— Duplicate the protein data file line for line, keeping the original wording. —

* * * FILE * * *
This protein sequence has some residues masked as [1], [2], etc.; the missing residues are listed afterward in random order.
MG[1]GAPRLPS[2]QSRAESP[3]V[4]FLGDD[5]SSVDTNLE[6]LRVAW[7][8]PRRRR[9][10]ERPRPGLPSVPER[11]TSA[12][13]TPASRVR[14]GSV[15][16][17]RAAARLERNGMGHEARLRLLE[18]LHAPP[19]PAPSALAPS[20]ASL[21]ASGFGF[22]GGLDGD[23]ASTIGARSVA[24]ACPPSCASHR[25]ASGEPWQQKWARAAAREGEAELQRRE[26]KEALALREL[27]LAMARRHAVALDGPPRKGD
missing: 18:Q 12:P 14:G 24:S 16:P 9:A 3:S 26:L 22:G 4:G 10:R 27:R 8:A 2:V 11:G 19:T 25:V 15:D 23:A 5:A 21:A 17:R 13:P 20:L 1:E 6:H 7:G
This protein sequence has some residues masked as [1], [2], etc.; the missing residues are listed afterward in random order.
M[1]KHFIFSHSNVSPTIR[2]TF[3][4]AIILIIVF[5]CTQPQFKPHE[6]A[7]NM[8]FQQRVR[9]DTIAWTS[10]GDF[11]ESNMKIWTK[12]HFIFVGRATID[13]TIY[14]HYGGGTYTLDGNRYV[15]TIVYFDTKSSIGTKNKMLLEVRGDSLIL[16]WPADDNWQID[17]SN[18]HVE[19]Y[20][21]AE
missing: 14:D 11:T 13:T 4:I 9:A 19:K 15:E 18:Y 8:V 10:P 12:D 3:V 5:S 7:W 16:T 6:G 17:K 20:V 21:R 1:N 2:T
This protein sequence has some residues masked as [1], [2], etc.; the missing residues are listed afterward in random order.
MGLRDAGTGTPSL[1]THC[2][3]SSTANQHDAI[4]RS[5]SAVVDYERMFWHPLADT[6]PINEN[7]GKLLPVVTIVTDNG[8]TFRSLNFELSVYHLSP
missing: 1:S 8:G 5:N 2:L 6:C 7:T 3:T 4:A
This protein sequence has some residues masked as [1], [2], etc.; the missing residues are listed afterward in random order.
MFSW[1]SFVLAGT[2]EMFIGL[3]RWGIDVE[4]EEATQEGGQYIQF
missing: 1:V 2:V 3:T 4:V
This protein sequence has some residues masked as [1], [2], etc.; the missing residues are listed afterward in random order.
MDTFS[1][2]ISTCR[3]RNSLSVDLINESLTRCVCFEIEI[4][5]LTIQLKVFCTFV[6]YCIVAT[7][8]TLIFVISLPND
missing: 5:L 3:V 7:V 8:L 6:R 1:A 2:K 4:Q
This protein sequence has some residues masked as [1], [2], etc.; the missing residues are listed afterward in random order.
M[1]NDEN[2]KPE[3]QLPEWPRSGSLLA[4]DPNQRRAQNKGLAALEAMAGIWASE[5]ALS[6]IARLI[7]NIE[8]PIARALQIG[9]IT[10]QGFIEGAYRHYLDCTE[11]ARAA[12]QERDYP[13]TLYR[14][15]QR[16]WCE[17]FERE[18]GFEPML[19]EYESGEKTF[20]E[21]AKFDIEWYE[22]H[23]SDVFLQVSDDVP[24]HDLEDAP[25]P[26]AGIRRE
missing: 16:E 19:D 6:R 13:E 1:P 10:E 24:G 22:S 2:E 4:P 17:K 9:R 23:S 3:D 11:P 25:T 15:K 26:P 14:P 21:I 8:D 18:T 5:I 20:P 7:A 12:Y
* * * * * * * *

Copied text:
This protein sequence has some residues masked as [1], [2], etc.; the missing residues are listed afterward in random order.
MG[1]GAPRLPS[2]QSRAESP[3]V[4]FLGDD[5]SSVDTNLE[6]LRVAW[7][8]PRRRR[9][10]ERPRPGLPSVPER[11]TSA[12][13]TPASRVR[14]GSV[15][16][17]RAAARLERNGMGHEARLRLLE[18]LHAPP[19]PAPSALAPS[20]ASL[21]ASGFGF[22]GGLDGD[23]ASTIGARSVA[24]ACPPSCASHR[25]ASGEPWQQKWARAAAREGEAELQRRE[26]KEALALREL[27]LAMARRHAVALDGPPRKGD
missing: 18:Q 12:P 14:G 24:S 16:P 9:A 3:S 26:L 22:G 4:G 10:R 27:R 8:A 2:V 11:G 19:T 25:V 15:D 23:A 5:A 21:A 17:R 13:P 20:L 1:E 6:H 7:G
This protein sequence has some residues masked as [1], [2], etc.; the missing residues are listed afterward in random order.
M[1]KHFIFSHSNVSPTIR[2]TF[3][4]AIILIIVF[5]CTQPQFKPHE[6]A[7]NM[8]FQQRVR[9]DTIAWTS[10]GDF[11]ESNMKIWTK[12]HFIFVGRATID[13]TIY[14]HYGGGTYTLDGNRYV[15]TIVYFDTKSSIGTKNKMLLEVRGDSLIL[16]WPADDNWQID[17]SN[18]HVE[19]Y[20][21]AE
missing: 14:D 11:T 13:T 4:I 9:A 19:K 15:E 18:Y 8:V 10:P 12:D 3:V 5:S 7:W 16:T 6:G 17:K 20:V 21:R 1:N 2:T
This protein sequence has some residues masked as [1], [2], etc.; the missing residues are listed afterward in random order.
MGLRDAGTGTPSL[1]THC[2][3]SSTANQHDAI[4]RS[5]SAVVDYERMFWHPLADT[6]PINEN[7]GKLLPVVTIVTDNG[8]TFRSLNFELSVYHLSP
missing: 1:S 8:G 5:N 2:L 6:C 7:T 3:T 4:A
This protein sequence has some residues masked as [1], [2], etc.; the missing residues are listed afterward in random order.
MFSW[1]SFVLAGT[2]EMFIGL[3]RWGIDVE[4]EEATQEGGQYIQF
missing: 1:V 2:V 3:T 4:V
This protein sequence has some residues masked as [1], [2], etc.; the missing residues are listed afterward in random order.
MDTFS[1][2]ISTCR[3]RNSLSVDLINESLTRCVCFEIEI[4][5]LTIQLKVFCTFV[6]YCIVAT[7][8]TLIFVISLPND
missing: 5:L 3:V 7:V 8:L 6:R 1:A 2:K 4:Q
This protein sequence has some residues masked as [1], [2], etc.; the missing residues are listed afterward in random order.
M[1]NDEN[2]KPE[3]QLPEWPRSGSLLA[4]DPNQRRAQNKGLAALEAMAGIWASE[5]ALS[6]IARLI[7]NIE[8]PIARALQIG[9]IT[10]QGFIEGAYRHYLDCTE[11]ARAA[12]QERDYP[13]TLYR[14][15]QR[16]WCE[17]FERE[18]GFEPML[19]EYESGEKTF[20]E[21]AKFDIEWYE[22]H[23]SDVFLQVSDDVP[24]HDLEDAP[25]P[26]AGIRRE
missing: 16:E 19:D 6:R 13:E 1:P 10:E 24:G 22:S 2:E 4:P 17:K 9:R 23:S 3:D 11:P 25:T 15:K 26:P 14:P 21:I 8:D 18:T 5:I 20:P 7:A 12:Y